“The mission of the Opioid Enforcement Task Force is to save lives, because as we see time and time again in these operations, the brand stamps on the packaged heroin and fentanyl we seize are associated with numerous fatal and nonfatal overdoses,” Grewal said. “By implementing a strategy that focuses on major suppliers of these deadly opioids, the task force maximizes its impact in protecting our communities and those struggling with addiction, and ensures that those who profit by selling these agents of misery and death are brought to justice.”

“The stamps seized in this investigation have been linked to 19 fatal overdoses and 30 nonfatal overdoses.By dismantling this mill, we cost this trafficking ring nearly $600,000 in profits, but more importantly, we prevented known deadly brands of drugs from being sold throughout our communities, undoubtedly saving countless lives,” Callahan said. “The Opioid Enforcement Task Force is designed to shut down the drug supply chain at its chokepoints, but our strategy will remain twofold. While we aggressively target narcotic manufacturers and dealers, we will continue to develop educational and community outreach strategies with our partners to combat the opioid epidemic that continues to ravage our communities.”

“Paterson is a major opioid distribution center for the region, and the evidence seized indicates that we shut down a large supply operation,” said Director Veronica Allende of the Division of Criminal Justice. “We will continue to work with the New Jersey State Police to investigate those responsible for this deadly commerce and prosecute them to the full extent of the law.”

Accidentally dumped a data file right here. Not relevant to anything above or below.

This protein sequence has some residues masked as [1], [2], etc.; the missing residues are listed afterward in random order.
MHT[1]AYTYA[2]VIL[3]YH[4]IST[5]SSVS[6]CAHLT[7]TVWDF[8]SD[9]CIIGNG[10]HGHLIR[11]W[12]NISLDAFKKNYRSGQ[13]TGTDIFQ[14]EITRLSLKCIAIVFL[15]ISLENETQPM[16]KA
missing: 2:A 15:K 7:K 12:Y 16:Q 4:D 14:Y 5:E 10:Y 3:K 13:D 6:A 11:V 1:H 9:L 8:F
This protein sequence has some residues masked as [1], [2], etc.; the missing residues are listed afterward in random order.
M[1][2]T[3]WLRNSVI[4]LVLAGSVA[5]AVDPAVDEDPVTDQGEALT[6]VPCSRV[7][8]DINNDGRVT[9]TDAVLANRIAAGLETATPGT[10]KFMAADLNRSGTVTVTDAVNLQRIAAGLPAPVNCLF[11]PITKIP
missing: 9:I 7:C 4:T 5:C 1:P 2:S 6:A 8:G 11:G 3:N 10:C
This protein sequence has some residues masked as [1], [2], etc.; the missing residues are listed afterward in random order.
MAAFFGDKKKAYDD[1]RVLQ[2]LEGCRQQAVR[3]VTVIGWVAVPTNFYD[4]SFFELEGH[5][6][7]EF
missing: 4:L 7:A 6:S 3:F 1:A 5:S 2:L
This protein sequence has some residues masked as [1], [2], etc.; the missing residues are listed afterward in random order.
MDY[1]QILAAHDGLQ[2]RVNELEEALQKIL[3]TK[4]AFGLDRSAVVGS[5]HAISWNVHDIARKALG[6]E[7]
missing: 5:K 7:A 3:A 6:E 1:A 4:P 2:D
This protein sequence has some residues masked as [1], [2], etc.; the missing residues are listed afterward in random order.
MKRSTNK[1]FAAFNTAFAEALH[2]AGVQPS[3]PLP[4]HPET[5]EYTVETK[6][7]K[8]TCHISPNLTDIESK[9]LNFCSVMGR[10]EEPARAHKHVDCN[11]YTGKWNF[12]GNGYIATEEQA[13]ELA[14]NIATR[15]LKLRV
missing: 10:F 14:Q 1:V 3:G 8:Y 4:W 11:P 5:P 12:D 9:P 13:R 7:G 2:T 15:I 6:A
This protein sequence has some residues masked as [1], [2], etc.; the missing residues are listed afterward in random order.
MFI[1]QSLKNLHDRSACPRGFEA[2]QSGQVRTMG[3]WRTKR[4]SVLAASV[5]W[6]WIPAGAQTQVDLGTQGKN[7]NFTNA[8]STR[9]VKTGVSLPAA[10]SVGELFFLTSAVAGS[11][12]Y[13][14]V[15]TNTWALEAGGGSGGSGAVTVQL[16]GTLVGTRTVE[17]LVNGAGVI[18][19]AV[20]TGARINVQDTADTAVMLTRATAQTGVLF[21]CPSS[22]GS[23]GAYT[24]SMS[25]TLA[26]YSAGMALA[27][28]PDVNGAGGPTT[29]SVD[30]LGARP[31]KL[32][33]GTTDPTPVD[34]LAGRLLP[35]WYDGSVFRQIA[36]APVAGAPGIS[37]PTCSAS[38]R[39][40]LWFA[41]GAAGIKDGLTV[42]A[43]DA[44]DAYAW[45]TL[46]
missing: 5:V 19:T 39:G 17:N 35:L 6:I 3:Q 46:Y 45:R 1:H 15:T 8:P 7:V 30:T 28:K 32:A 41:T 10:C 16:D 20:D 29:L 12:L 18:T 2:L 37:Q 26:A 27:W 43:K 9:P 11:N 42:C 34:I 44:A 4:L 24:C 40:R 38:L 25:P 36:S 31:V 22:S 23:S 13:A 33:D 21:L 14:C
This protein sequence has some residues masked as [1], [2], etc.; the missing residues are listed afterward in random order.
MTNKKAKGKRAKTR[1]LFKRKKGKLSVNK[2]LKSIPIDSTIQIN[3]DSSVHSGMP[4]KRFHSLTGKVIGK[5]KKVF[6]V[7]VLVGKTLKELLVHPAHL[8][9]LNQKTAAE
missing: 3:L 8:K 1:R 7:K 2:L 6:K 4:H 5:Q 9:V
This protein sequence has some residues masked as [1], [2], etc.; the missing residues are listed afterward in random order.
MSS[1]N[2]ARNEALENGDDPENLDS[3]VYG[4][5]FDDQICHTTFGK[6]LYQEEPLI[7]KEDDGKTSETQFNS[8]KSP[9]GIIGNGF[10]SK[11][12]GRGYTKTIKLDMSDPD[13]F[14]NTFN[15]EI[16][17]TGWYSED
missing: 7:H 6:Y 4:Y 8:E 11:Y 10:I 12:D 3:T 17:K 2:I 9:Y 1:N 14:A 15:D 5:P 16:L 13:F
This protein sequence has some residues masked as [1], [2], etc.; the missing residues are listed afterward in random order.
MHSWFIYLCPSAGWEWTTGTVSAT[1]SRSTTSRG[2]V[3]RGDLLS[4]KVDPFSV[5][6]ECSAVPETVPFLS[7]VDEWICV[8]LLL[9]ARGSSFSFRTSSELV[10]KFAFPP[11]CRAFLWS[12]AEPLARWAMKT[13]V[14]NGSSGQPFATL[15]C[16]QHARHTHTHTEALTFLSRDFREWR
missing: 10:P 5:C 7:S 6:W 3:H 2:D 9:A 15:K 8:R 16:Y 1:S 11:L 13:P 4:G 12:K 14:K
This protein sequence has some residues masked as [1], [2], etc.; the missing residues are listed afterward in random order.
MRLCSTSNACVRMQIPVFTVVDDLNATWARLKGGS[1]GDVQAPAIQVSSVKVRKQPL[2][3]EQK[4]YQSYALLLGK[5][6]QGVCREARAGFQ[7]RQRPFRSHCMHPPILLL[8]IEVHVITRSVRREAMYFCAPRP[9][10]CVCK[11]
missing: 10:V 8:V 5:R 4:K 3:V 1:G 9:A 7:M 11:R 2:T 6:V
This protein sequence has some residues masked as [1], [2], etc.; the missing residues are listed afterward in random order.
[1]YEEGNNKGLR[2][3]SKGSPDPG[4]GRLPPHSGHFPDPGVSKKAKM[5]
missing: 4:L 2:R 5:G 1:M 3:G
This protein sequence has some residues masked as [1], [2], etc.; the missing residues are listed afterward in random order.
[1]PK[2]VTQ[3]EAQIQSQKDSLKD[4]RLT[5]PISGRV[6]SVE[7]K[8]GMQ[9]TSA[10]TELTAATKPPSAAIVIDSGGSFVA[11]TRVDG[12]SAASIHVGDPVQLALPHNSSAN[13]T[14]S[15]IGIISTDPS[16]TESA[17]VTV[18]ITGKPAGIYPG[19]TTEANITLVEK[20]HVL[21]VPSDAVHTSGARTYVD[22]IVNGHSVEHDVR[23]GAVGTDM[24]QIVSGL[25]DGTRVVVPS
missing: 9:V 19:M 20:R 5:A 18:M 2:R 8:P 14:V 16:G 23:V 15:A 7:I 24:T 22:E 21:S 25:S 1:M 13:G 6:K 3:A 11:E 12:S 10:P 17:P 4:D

This investigation is part of a broader strategy being implemented by the New Jersey State Police Opioid Enforcement Task Force and the Division of Criminal Justice, which reflects a shift in how the state is investigating and prosecuting opioid cases. Investigations and intelligence show that, in some cases, a large number of overdose deaths can be traced back to a single source, often a supplier who indiscriminately mixes fentanyl with heroin. By focusing on identifying and shutting down these sources, the state is leveraging its resources to have a maximum impact in choking off the supply line of deadly opioids and reducing overdoses and fatalities.

Since 2018, the Attorney General’s Office and the New Jersey State Police have collaborated on groundbreaking initiatives focused on combating the opioid crisis. One of the major methods in tackling the opioid crisis has been to identify and disrupt chokepoints in the drug supply by neutralizing heroin mills across the state.

To date, the OETF has conducted 122 enforcement operations and seized more than 800,656 individual doses of packaged opioids valued at $4,003,280, more than 75 kilograms of raw heroin valued at $4,500,000, more than 23 kilograms of fentanyl valued at $1,150,900, more than 50,000 fentanyl based pills valued at $500,000, more than 33 kilograms of cocaine valued at $1,188,000, more than $2,166,135 in U.S. currency, and 81 firearms. The OETF has also disrupted or dismantled 32 fully operational opioid packaging facilities, a fully operational fentanyl pill pressing operation, and arrested 252 suspects during this time.

Participating Agencies from this investigation:  NJSP OETF members along with the Division of Criminal Justice, OETF members from the Passaic County Prosecutor’s Office, Passaic County Sheriff’s Office, Morris County Sheriff’s Office, Paterson PD, Cliffside Park PD, Bergen County Prosecutor’s Office, Irvington PD, Newark PD, and Homeland Security Investigations.

Jay Edwards

Born and raised in Northwest NJ, Jay has a degree in Communications and has had a life-long interest in local radio and various styles of music. Jay has held numerous jobs over the years such as stunt car driver, bartender, voice-over artist, traffic reporter (award winning), NY Yankee maintenance crewmember and peanut farm worker. His hobbies include mountain climbing, snowmobiling, cooking, performing stand-up comedy and he is an avid squirrel watcher. Jay has been a guest on America’s Morning Headquarters,program on The Weather Channel, and was interviewed by Sam Champion.